By Andrew Both
CHARLESTON, S.C. (Reuters) – Jessica Korda took the clubhouse lead in the second round at the U.S. Women’s Open on Friday but believes she will need an element of luck to win a major championship.
Korda, a five-times LPGA Tour winner, bided her time and picked off three birdies, two of them at par-fives, for a three-under-par 68 at Country Club of Charleston.
The American posted a five-under 137 halfway total, one stroke better than amateur Gina Kim, who followed up an outstanding first round with a respectable 72 that kept her in the mix.
First-round leader Mamiko Higa of Japan had a late tee time after setting the early pace with an opening 65.
Korda, who along with sister Nelly makes up the best sister duo in women’s golf, stuck with a disciplined game plan.
Her only bogey of the week came at the 12th hole on Thursday when she got too aggressive with a short approach shot and flew her ball into trouble beyond the green.
“I played pretty conservatively,” she said. “I was trying to be more aggressive on the par fives, where I could take advantage.”
As for her goal of becoming a major champion, she said: “That’s what you play for. At the same time, I feel a lot of luck is always a big part of winning a major championship, making the most putts and the least amount of mistakes.
“Solid golf will always put me up top. If I have a chance, I’ll try to take it.”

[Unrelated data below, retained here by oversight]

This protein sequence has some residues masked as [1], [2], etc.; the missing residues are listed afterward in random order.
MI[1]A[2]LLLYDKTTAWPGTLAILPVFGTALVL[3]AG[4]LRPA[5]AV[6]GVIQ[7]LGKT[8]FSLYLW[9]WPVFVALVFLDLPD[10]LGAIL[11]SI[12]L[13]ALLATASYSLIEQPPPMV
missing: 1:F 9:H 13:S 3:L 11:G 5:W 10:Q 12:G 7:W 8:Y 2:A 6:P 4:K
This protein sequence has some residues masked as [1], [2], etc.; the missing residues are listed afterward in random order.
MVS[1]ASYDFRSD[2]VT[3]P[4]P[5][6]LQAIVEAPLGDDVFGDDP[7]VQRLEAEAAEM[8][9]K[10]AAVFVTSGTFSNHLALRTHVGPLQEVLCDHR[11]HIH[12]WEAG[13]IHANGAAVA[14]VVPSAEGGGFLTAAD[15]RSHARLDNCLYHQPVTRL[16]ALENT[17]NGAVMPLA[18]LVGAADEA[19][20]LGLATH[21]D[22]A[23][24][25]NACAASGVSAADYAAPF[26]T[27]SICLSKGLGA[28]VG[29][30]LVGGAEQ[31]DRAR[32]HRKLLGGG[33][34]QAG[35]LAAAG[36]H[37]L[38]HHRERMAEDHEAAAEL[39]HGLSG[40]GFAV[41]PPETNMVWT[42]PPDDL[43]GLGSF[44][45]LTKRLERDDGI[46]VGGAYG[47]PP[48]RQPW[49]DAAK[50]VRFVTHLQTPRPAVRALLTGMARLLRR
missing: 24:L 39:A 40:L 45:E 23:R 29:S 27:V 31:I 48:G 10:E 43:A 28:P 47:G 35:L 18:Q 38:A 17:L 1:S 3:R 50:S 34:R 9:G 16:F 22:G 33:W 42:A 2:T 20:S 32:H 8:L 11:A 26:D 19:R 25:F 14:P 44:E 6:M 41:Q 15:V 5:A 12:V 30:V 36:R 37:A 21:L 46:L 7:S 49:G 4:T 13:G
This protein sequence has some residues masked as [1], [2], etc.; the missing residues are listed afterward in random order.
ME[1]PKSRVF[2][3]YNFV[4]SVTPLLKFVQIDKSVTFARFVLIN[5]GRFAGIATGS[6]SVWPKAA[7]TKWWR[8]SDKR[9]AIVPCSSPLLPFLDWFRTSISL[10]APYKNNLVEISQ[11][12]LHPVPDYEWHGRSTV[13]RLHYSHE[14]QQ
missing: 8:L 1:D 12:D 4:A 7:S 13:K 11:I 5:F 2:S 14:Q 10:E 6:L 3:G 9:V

Nelly, meanwhile, had a late tee time, which meant another 36-hole walk for their parents Petr, a former world number two tennis player, and Regina.
Amateur Kim started on a downbeat note with a three-putt at the first hole, but displayed maturity beyond her 19 years, refusing to let it ruffle her feathers.
“I didn’t really take it too hard. I just kind of got a little disappointed for three seconds and then just moved on to the next hole,” Kim said.
Perhaps it was tiredness that contributed to her start, because she had trouble sleeping on Thursday after finishing her round after 8 p.m. and then having to deal with the excitement of only being one stroke from the lead.
“As much as I was tired, you know, this is definitely a new experience for me, so I actually had a hard time falling asleep,” she said.
“Normally, I’m a great sleeper, but last night was not it.”
Kim’s parents are Spanish professors at the University of North Carolina in Chapel Hill, but she attends arch-rival cross-town rival Duke University in Durham.
It has been a busy stint for Kim, who last week was part of the Duke team that won the American collegiate (NCAA) women’s golf championship.
(Reporting by Andrew Both; Editing by Toby Davis)